Gross Halfway Home
By Mike Hudson
John Gross, who was sentenced to federal prison after pleading guilty to mail fraud and filing a false tax return in July of 2011, is one step closer to returning home.
To the FBI, which investigated him for more than 30 years, Gross was code named “The Plumber,” but to many in Niagara Falls he was “Robin Hood,” possessing of a generosity of spirit and always ready to help the needy when a crisis arose.
He was transferred to a halfway house in Buffalo last week after serving more than a year at a minimum security facility in Pennsylvania, the Niagara Falls Reporter learned yesterday.
Gross was sentenced by U.S. Judge Richard Arcara to 33 months in prison in January, 2012. It was the lightest possible sentence Arcara could have imposed under federal sentencing guidelines.
Gross was sentenced for his guilty plea to single counts of mail fraud and aiding in the preparation of a false tax return. It was the third time he has been convicted of a federal crime and the second time he’s been sent to prison by Arcara.
But the judge refused to buy into the U.S. Attorney’s office characterization of Gross as some kind of upper echelon Mafioso.
“In the past (federal prosecutors) have painted him as some sort of Darth Vader,” Arcara said at the time of the sentencing.
But after reading more than 60 letters sent to him on Gross’ behalf, the judge said the letter writers make Gross appear to be “the brother of Mother Teresa.”
“The pictures are so stark. Who is this John Gross? How can anyone live such a double life?” Arcara asked. “He has a heart of gold, but he has the devil in him too.”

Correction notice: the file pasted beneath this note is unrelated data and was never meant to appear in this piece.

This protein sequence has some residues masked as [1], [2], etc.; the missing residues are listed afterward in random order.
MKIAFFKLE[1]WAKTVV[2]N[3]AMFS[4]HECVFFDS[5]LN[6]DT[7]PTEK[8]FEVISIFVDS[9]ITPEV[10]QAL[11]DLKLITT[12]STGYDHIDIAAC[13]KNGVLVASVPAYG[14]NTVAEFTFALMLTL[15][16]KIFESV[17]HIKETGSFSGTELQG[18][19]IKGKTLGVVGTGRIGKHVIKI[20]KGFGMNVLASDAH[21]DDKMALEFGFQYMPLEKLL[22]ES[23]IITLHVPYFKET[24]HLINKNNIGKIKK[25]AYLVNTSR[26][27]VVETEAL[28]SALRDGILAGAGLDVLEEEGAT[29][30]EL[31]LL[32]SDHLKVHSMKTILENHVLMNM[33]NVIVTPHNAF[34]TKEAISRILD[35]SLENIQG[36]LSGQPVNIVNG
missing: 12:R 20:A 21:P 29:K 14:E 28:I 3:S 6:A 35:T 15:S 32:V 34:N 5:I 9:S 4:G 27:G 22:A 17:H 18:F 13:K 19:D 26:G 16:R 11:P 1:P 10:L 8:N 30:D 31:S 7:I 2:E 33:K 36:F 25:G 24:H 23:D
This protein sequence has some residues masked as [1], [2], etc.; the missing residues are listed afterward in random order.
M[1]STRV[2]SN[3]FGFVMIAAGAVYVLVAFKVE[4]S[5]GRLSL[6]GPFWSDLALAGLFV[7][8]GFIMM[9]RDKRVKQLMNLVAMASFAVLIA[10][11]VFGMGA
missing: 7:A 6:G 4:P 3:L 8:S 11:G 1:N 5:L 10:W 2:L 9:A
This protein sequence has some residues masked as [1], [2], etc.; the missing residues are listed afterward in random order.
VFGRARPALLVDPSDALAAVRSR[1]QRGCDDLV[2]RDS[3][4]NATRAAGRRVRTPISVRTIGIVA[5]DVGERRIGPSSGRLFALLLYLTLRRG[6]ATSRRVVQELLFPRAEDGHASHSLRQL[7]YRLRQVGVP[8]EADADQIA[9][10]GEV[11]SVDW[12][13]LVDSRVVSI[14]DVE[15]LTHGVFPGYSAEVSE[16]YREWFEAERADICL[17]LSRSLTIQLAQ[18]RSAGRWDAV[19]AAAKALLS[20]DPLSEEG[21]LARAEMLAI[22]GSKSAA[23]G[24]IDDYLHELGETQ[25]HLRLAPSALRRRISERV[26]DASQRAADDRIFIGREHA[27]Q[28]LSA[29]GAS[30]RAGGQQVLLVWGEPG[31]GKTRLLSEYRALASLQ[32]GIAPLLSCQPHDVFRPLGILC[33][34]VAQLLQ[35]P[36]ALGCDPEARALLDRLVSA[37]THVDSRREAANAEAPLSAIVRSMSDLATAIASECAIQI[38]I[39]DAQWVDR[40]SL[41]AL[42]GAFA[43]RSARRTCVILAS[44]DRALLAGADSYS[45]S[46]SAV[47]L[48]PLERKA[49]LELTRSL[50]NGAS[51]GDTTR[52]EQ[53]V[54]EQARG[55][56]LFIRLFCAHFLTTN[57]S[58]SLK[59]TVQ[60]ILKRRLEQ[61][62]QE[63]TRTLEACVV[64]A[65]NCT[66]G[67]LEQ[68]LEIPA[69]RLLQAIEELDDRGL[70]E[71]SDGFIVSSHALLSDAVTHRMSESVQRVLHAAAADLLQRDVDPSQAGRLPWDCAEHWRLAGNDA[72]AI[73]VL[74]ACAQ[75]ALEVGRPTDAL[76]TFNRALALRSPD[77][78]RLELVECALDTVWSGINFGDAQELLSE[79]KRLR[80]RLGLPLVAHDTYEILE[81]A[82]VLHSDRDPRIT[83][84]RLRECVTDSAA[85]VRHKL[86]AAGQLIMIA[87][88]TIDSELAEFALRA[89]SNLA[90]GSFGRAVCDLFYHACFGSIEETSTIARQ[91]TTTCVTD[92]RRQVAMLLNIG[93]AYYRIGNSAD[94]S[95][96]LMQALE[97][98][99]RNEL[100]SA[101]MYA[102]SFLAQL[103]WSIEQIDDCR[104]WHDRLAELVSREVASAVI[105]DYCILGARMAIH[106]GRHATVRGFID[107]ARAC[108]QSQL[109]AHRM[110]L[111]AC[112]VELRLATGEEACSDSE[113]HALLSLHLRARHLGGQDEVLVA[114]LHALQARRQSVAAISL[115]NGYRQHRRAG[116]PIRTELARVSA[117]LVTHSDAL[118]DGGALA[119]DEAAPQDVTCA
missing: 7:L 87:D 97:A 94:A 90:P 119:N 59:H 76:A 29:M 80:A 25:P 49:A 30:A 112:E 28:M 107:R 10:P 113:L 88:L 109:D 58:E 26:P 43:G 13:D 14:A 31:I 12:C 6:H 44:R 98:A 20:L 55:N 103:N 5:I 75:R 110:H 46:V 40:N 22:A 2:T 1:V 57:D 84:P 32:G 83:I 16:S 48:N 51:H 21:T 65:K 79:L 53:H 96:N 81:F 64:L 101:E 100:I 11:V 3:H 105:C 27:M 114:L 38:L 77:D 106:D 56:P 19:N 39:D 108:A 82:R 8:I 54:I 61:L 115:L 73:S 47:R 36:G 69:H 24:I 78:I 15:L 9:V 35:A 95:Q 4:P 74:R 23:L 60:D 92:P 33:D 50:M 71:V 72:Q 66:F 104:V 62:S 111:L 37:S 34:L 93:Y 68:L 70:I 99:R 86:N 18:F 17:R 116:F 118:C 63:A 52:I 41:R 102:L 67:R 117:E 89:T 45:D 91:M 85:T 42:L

This wasn’t Gross’ first time away but it will be the first time he is returning to a city whose landscape has changed since his departure.
Before reporting to begin serving his sentence, the company owned by Gross’ son David was sold to local businessman Jerry Williams and is currently being run by Williams’ daughter Bridget.
Every morning at 7:30 a.m. sharp, Gross would be found starting his day behind a small desk in the lobby of the Niagara Street business that he and his family built and which supported dozens of families of loyal employees. The desk and many of the former employees are now gone as the business is moving in a different direction under the new ownership.
At 77 years of age, the question becomes what is in store for Gross once he returns home? With an abundance of former employees milling about, customers he’s taken care of for decades and a reputation as the top home improvement contractor on the Niagara Frontier, might Gross get back in the business?
Speculation has been rampant on Pine Avenue. Maybe he'll run for mayor, who knows?
Repeated attempts to reach him yesterday were unsuccessful, but we’re sure he’ll give us a call when he feels like talking.
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